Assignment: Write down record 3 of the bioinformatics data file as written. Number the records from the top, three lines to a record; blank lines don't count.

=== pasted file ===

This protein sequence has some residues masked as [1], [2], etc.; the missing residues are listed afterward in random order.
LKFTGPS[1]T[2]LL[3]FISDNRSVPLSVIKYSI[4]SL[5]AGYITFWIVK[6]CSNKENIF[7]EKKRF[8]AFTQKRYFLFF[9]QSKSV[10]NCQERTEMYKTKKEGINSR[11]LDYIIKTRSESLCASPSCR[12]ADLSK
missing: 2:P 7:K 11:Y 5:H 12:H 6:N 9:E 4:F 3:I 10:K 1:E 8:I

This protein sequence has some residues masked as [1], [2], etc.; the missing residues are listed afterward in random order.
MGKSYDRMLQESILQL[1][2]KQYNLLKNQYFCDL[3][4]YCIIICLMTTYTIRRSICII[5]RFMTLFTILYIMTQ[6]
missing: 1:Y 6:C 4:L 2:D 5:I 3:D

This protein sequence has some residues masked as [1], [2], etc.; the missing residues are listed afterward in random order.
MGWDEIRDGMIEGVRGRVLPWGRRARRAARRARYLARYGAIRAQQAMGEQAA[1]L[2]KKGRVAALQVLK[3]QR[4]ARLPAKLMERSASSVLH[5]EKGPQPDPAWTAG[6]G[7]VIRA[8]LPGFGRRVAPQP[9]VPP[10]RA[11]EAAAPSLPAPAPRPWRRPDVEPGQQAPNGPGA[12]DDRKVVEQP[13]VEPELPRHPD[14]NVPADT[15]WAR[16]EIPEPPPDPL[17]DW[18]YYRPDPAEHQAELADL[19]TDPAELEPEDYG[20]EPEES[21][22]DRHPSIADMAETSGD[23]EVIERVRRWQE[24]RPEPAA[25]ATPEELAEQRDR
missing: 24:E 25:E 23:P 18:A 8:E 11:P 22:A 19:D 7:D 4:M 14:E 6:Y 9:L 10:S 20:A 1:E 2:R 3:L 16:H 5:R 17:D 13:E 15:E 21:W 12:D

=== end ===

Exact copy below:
This protein sequence has some residues masked as [1], [2], etc.; the missing residues are listed afterward in random order.
MGWDEIRDGMIEGVRGRVLPWGRRARRAARRARYLARYGAIRAQQAMGEQAA[1]L[2]KKGRVAALQVLK[3]QR[4]ARLPAKLMERSASSVLH[5]EKGPQPDPAWTAG[6]G[7]VIRA[8]LPGFGRRVAPQP[9]VPP[10]RA[11]EAAAPSLPAPAPRPWRRPDVEPGQQAPNGPGA[12]DDRKVVEQP[13]VEPELPRHPD[14]NVPADT[15]WAR[16]EIPEPPPDPL[17]DW[18]YYRPDPAEHQAELADL[19]TDPAELEPEDYG[20]EPEES[21][22]DRHPSIADMAETSGD[23]EVIERVRRWQE[24]RPEPAA[25]ATPEELAEQRDR
missing: 24:E 25:E 23:P 18:A 8:E 11:P 22:A 19:D 7:D 4:M 14:E 6:Y 9:L 10:S 20:A 1:E 2:R 3:L 16:H 5:R 17:D 13:E 15:E 21:W 12:D